It is officially fall in New York City. This means we finally have perfect running weather. In Central Park we’ve noticed an inrush of runners lately. Running is truly a great sport – it’s an excellent way to build strong bones and muscles, maintain cardiovascular fitness and provides mental benefits and reduced stress.  However, with more running comes more lower extremity injuries. Understanding what type of runner you are and knowing what type of injuries are prevalent with each running technique can be a game changer.

Here are some basic pointers on the different types of running styles:

  • Heel Strikers: Strikes the ground with the back of the foot (heel) after each stride. These runners are at risk of plantar fasciitis and Achilles tendinitis as well as knee pain. Heel cushions and focused stretches are important to reduce injury. Studies show this is the most prevalent type of running although most elite runners are not heel strikers. 

  • Forefoot Strikers: Use the ball of the foot to strike down first and in some cases their heel might never contact the ground. Forefoot runners push their weight forward over their toes which can make them more prone to developing neuromas, metatarsalgia, and stress fractures. Metatarsal pads, orthotics and specific stretches and strengthening techniques can avoid these injuries.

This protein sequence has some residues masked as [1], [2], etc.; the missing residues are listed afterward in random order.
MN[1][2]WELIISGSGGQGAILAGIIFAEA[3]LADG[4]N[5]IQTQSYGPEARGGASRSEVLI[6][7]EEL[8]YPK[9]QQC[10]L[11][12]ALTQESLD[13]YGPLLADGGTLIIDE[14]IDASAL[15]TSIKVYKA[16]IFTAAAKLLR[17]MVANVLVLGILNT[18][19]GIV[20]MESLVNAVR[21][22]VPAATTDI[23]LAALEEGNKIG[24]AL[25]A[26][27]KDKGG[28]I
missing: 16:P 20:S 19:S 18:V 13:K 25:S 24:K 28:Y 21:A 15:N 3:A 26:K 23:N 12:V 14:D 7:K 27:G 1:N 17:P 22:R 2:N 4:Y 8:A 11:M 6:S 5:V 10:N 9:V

• Midfoot Striker (Neutral Strike): Touches the ground at the arch of the foot – Safest strike as you are using your own foot’s built in suspension for protection. Your weight is evenly distributed so there is less uneven pressure to certain parts of the foot. Although this is the safest gait pattern, people are still prone to ankle and tendon injuries with muscle fatigue.

Running pointers: 

  1. Maintain a tall posture with relaxed shoulders and tight core. Focus on using the glutes and core so that you aren’t overusing the smaller musculature in the feet. When running with weak glutes and core you are at more risk of overusing the foot and lower leg muscles which is a major cause of injury. 

  2. Use controlled diaphragmatic breathing. By breathing using your deep abdominals you will take in more air and use that air more efficiently. This type of breathing will allow your body to relax whereas chest breathing causes tension in the shoulders which is counterproductive in running. 

  3. Change your shoes every 500 miles or sooner especially if you start noticing aches and pains that are not the direct result of an injury. Use an app to track how many miles you are putting on your shoes. Having a separate pair of running and walking shoes makes it easier to track wear.

  4. Bring your running shoes to your podiatry appointments. Old shoes reveal a lot about the type of runner you are and allow us to make modifications in your new shoes to help prevent injuries. 

No matter which running style you have accustomed yourself to, having loose hips, a tight core and flexible ankle dorsiflexion is necessary to avoid irregular aches and pains from running. At AIRE, we offer a customized personalized running analysis in our gait training lab. We want to keep you active and doing the things you love. If this is your goal too, come by for an evaluation.